Heavy distribution costs keep produce prices upDistribution makes up about 40 percent of the total retail cost of agricultural products in Korea on average, meaning lower margins for farmers and higher prices for consumers, the Korea Agro-Fisheries & Food Trade Corporation said yesterday.
It also called to revitalize the direct trading of agricultural products to tame inflation.
Distribution costs were found to be most cumbersome for leafy vegetables, for which they made up 69.6 percent of retail prices. By item, this breaks down into 80 percent for kimchi, which saw a recent price hike, 77.1 percent for Chinese cabbage, 66.6 percent for carrots and 62.8 percent for lettuce.
The average share for seasoning vegetables was lower at 48 percent, ranging from 48.4 percent for green peppers to as high as 71.9 percent for onions, it said.
Even if producers lower their prices, consumers rarely benefit as the savings go to the middle men, the corporation added.
“As long as large distributors such as department stores and large discount chains occupy a superior position in the retail market, there is no reason for them to reduce their distribution costs as it would eat into their profits,” said Hwang Ui-sik, director of food distribution research at the Korea Rural Economic Institute.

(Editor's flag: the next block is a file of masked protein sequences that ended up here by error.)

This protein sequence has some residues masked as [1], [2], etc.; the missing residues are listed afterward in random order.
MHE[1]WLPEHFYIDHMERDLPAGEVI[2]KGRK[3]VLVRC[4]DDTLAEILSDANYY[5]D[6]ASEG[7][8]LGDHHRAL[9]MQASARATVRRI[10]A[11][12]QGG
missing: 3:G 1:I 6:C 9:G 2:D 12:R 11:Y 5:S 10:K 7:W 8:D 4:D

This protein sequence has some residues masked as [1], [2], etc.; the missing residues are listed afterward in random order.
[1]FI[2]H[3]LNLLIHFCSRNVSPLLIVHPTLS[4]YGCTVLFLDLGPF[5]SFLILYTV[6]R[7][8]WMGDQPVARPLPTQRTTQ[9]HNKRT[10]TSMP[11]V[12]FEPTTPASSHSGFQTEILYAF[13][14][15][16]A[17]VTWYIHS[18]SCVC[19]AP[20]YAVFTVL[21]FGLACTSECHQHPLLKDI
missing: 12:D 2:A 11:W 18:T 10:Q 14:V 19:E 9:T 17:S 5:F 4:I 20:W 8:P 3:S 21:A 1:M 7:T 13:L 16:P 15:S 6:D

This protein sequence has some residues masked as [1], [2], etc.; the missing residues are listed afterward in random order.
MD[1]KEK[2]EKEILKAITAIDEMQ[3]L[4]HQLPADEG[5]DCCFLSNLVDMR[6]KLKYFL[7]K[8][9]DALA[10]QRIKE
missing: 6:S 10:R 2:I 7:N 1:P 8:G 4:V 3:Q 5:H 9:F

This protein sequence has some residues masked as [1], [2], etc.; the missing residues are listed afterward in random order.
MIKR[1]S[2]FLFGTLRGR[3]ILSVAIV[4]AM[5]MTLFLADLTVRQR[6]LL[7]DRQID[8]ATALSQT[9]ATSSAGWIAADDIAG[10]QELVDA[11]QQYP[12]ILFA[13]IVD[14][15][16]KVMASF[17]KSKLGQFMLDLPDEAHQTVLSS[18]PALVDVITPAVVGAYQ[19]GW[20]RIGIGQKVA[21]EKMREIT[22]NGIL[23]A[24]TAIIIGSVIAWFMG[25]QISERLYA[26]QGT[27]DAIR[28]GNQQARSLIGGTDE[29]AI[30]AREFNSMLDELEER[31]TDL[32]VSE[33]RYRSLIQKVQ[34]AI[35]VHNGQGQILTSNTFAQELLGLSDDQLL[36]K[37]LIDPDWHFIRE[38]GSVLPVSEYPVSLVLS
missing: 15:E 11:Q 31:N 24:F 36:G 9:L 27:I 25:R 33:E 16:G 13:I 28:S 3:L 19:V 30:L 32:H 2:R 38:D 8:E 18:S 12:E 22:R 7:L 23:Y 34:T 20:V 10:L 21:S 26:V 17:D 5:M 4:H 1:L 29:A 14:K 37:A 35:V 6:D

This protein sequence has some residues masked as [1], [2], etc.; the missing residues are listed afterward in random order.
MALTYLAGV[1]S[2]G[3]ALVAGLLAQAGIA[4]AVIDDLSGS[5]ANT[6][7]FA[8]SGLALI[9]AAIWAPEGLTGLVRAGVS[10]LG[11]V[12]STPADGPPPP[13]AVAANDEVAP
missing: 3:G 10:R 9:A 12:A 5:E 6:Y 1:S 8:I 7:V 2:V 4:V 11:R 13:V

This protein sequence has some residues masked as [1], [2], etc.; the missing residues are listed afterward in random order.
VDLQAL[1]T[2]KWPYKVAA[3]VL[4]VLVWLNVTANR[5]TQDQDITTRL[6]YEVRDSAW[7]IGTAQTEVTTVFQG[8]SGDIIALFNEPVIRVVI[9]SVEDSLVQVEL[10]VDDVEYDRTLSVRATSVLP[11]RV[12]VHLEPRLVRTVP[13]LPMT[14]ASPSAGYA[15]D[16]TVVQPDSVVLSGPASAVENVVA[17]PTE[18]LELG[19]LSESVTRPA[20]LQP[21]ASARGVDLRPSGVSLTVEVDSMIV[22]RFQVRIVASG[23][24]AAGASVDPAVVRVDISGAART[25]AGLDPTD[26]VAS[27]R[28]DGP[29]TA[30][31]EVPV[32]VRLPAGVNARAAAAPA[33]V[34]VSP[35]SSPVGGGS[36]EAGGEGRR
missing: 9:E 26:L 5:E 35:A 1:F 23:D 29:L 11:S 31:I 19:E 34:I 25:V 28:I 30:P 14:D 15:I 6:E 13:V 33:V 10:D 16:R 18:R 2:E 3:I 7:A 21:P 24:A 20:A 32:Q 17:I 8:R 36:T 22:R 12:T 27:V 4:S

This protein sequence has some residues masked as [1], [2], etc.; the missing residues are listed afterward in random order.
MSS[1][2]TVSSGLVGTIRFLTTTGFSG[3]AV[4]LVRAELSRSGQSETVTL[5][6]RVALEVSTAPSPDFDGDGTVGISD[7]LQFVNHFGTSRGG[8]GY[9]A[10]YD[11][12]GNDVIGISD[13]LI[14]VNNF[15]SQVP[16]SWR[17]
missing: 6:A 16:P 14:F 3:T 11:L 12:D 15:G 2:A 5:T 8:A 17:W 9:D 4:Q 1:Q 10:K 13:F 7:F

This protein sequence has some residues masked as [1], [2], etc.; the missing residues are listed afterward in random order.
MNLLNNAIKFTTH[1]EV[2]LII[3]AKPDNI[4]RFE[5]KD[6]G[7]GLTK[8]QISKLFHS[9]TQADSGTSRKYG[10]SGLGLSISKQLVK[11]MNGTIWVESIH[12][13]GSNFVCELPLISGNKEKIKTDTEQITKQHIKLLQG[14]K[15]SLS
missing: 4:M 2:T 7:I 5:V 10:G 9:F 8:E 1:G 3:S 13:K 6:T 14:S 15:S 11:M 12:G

The retailers were found to make up more than half of the total cost of distribution.
Agricultural products are spread from farms to store shelves via a complex web of intermediaries including the National Agricultural Cooperative Federation, wholesale markets, secondary wholesalers and retailers.
Industry experts say more mechanisms like the Korea Consumer Cooperative Alliance are needed to promote direct trading and better connect farmers and consumers.
By Kim Jung-yoon [firstname.lastname@example.org]
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